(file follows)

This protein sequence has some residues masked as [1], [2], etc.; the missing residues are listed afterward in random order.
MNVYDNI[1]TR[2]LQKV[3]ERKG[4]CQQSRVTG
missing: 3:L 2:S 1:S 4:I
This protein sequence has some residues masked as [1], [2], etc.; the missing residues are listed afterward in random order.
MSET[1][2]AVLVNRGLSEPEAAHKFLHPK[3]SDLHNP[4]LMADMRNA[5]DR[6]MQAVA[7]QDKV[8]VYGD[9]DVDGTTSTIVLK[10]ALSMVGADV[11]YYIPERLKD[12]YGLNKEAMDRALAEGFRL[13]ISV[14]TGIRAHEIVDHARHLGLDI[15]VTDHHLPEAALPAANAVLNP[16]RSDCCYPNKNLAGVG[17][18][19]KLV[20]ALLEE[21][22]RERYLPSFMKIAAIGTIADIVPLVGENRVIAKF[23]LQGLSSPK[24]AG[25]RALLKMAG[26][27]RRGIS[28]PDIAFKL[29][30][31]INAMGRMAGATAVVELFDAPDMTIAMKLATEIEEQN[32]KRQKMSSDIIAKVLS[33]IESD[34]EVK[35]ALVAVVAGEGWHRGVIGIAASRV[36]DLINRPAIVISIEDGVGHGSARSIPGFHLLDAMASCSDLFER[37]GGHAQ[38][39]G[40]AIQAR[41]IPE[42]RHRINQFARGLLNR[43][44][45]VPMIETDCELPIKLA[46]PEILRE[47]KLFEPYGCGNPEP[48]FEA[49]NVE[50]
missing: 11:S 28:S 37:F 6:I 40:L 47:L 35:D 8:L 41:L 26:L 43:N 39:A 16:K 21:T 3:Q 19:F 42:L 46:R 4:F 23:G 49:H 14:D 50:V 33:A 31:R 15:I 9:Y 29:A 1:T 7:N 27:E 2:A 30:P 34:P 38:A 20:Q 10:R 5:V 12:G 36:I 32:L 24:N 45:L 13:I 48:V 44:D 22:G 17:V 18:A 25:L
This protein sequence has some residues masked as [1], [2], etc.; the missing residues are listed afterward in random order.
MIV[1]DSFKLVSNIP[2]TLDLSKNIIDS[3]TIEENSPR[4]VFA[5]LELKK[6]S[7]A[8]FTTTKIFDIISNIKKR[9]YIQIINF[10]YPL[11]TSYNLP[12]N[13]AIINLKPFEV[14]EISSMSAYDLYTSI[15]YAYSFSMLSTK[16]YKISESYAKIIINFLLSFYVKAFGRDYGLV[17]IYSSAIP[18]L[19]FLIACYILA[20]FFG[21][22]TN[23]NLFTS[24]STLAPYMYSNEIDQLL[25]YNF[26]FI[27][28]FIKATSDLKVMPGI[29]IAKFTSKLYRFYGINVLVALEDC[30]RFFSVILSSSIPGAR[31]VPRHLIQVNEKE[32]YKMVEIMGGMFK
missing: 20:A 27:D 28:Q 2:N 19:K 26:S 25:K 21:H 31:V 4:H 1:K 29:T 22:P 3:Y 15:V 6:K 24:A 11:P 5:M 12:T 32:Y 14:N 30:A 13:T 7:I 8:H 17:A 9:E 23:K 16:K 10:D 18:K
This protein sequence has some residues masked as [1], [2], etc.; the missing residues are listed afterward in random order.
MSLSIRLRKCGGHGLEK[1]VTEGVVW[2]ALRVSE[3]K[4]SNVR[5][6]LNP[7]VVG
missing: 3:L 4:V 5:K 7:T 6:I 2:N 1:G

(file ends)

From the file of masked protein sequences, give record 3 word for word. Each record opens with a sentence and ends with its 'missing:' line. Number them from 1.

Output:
This protein sequence has some residues masked as [1], [2], etc.; the missing residues are listed afterward in random order.
MIV[1]DSFKLVSNIP[2]TLDLSKNIIDS[3]TIEENSPR[4]VFA[5]LELKK[6]S[7]A[8]FTTTKIFDIISNIKKR[9]YIQIINF[10]YPL[11]TSYNLP[12]N[13]AIINLKPFEV[14]EISSMSAYDLYTSI[15]YAYSFSMLSTK[16]YKISESYAKIIINFLLSFYVKAFGRDYGLV[17]IYSSAIP[18]L[19]FLIACYILA[20]FFG[21][22]TN[23]NLFTS[24]STLAPYMYSNEIDQLL[25]YNF[26]FI[27][28]FIKATSDLKVMPGI[29]IAKFTSKLYRFYGINVLVALEDC[30]RFFSVILSSSIPGAR[31]VPRHLIQVNEKE[32]YKMVEIMGGMFK
missing: 20:A 27:D 28:Q 2:N 19:K 26:S 25:K 21:H 31:V 4:H 1:K 29:T 22:P 3:Y 15:V 6:K 24:A 11:P 5:M 12:T 32:Y 14:N 30:A 13:T 7:I 8:H 17:A 9:E 23:K 16:K 10:D 18:K